Brown trout do have scales. They’re tiny scales that act as protection and friction reducers. A slimy layer covers their scales, and it helps them move through the water more efficiently, but it also assists with respiration and does well to keep out harmful bacteria.
At first glance, brown trout look like smooth-skinned, delicate fish. With some more observation, you’ll find that they’re aggressive and dominate the water where they live. Even with their delicate and elegant appearance, they have more physical detail than meets the eye.
Brown Trout Scales
When I first felt a trout, I was shocked at how slimy it felt. Even with my wet hand, I couldn’t believe their slippery skin. They were far more slippery than other freshwater fish I had handled. I didn’t know brown trout had scales until I looked closely at their bodies. These tiny scales are hard to see without close inspection.
Microscopic hairs cover their tiny scales. When water passes over the hairs, turbulence is created and helps them swim faster. Watching trout dart through the water and feed is fascinating. They’re faster and more agile than many other freshwater fish.
Eating Brown Trout with Scales
Some anglers remove the scales of their brown trout before eating them. If I eat smaller 12- to 14-inch browns, I don’t bother removing them. I spend more time removing scales and cleaning the fish when I eat 18- to 22-inch brown trout. The fish are older, and I want the purest meat I can get.
To remove the scales, start by washing the fish in cold water. Then, use a descaler or the dull side of a knife. Hold the trout tightly by the tail and push the blade down the side of the fish from tail to gills. This causes the scales to fall right off the fish.
If you want to be completely safe, removing the scales helps eradicate any potential bacteria living on the fish’s skin. Cooking the rest of the skin removes the rest of the bacteria you could find.
Brown Trout Red Spots
Brown trout with red spots are considered part of the German strain of brown trout. The majority of brown trout I have caught have bright red spots. Their colors appear more vibrant during the spawn and when they live in colder water. Brighter or darker red spots don’t mean a fish is extra healthy or unhealthy.
Genetics, time of year, and water temperature affect the trout’s appearance.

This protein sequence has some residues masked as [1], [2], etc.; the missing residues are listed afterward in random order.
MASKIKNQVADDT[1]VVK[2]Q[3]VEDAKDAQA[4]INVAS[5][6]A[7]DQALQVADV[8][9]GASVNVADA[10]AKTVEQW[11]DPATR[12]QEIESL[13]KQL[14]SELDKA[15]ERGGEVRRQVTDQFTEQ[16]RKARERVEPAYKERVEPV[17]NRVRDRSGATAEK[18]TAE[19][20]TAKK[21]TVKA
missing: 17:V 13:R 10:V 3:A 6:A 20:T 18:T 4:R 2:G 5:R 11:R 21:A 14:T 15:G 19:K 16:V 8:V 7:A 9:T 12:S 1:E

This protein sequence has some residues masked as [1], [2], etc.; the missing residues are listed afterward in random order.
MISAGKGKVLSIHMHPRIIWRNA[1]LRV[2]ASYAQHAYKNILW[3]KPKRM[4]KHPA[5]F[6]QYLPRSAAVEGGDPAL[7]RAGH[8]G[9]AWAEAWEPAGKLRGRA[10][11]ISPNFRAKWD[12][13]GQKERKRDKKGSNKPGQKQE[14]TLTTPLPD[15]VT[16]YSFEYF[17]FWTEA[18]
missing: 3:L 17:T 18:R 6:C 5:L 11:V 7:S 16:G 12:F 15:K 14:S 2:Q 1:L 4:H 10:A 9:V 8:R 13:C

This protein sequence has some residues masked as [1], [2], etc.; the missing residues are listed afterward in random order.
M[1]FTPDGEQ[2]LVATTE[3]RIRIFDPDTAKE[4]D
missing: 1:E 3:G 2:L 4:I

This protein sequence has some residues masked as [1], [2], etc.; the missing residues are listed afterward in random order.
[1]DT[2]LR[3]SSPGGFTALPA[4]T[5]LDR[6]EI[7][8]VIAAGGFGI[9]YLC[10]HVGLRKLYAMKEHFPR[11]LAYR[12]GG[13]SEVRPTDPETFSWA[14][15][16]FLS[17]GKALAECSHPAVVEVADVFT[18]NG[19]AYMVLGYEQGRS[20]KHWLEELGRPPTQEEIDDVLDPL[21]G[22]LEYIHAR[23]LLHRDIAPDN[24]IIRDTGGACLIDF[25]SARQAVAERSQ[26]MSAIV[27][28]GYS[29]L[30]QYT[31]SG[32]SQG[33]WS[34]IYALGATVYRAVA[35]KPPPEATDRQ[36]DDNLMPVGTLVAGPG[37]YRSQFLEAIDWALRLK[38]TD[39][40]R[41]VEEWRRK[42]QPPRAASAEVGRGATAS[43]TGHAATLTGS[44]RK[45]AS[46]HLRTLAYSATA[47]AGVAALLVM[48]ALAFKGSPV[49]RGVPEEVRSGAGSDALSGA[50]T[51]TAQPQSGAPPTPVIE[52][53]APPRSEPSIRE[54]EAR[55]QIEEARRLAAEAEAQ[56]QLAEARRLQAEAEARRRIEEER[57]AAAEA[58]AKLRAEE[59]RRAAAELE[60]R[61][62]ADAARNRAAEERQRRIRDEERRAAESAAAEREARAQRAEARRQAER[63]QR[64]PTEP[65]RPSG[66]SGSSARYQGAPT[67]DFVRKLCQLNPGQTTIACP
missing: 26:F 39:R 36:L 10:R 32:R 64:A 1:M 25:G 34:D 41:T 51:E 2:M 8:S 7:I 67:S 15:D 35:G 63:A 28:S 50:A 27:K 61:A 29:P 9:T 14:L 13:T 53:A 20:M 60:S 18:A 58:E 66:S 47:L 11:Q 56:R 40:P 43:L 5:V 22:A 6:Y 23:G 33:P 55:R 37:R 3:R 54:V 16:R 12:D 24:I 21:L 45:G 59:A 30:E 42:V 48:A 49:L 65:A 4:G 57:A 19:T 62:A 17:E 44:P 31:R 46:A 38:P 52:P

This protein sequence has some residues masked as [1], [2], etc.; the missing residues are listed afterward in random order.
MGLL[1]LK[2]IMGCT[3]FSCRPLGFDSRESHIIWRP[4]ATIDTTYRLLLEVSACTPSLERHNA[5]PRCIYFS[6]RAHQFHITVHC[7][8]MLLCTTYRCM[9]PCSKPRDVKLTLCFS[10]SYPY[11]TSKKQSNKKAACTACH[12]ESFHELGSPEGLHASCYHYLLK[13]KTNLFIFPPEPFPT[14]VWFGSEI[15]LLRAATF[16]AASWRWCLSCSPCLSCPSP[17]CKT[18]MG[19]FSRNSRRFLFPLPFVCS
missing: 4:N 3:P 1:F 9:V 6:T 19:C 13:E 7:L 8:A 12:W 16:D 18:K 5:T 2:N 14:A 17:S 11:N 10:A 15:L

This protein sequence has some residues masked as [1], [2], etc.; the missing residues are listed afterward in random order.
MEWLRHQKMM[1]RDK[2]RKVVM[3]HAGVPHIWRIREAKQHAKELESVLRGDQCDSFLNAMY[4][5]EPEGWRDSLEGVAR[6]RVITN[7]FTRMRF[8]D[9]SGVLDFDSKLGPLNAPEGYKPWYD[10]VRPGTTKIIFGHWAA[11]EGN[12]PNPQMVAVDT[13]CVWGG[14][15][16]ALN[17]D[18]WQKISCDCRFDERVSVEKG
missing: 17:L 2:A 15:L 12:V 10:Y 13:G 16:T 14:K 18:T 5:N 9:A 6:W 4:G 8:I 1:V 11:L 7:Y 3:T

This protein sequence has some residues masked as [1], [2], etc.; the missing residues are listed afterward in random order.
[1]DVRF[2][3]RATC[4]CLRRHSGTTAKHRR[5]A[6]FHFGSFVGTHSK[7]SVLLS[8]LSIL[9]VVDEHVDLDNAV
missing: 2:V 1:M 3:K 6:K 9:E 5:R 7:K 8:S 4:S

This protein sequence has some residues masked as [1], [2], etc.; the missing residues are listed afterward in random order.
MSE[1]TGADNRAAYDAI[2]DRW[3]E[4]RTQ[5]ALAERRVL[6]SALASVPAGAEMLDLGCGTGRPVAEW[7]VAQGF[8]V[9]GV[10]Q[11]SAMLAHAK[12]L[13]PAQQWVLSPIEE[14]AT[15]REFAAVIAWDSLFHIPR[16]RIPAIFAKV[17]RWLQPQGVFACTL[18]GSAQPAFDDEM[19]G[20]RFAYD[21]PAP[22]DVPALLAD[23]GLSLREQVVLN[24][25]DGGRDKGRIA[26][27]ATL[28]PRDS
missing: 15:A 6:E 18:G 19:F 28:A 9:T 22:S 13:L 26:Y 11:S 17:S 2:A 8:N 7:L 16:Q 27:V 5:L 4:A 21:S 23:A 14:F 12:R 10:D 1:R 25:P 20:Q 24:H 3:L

In the Driftless Region in the Midwest, brown trout with red spots are considered “wild.” Trout without red spots are most likely recently stocked fish. They won’t develop red spots until they spend a couple of years in the streams.
Holdovers and wild populations of brown trout are the most common trout with brighter red spots.
Silver Brown Trout
Depending on where you fish, you’ll notice brown trout with silver bodies. They’ll likely have some brown color and spots, but their bodies almost look entirely silver. According to experts and lifelong anglers, their silver bodies are an adaptation to the trout’s environment.
Their silver bodies may provide the trout with the best chance at survival, so fish have adapted over the years and have more silver bodies than usual. The term polymorphism is what many anglers use to explain how no two trout look the same. You could fish one body of water and pull out a dark brown trout first and a silver brown trout on your next cast.
Silver brown trout are beautiful. I have caught a few in my many years of fishing for brown trout, and it’s always a pleasant surprise.
Frequently Asked Questions
Can You Eat Trout Skin with Scales?
Yes, you can eat trout skin with scales. Many chefs recommend removing the scales before eating the fish, but it isn’t necessary.
Does Brook Trout Have Scales?
Yes, brook trout do have scales. All trout species technically have scales.
Brown trout are some of the most beautiful fish. Their vibrant colors and unique spots give them a special appearance. Their age, environment, genetics, and diet all play a factor in determining how a brown trout looks. You’ll never catch two similar-looking brown trout, so take as many pictures as possible.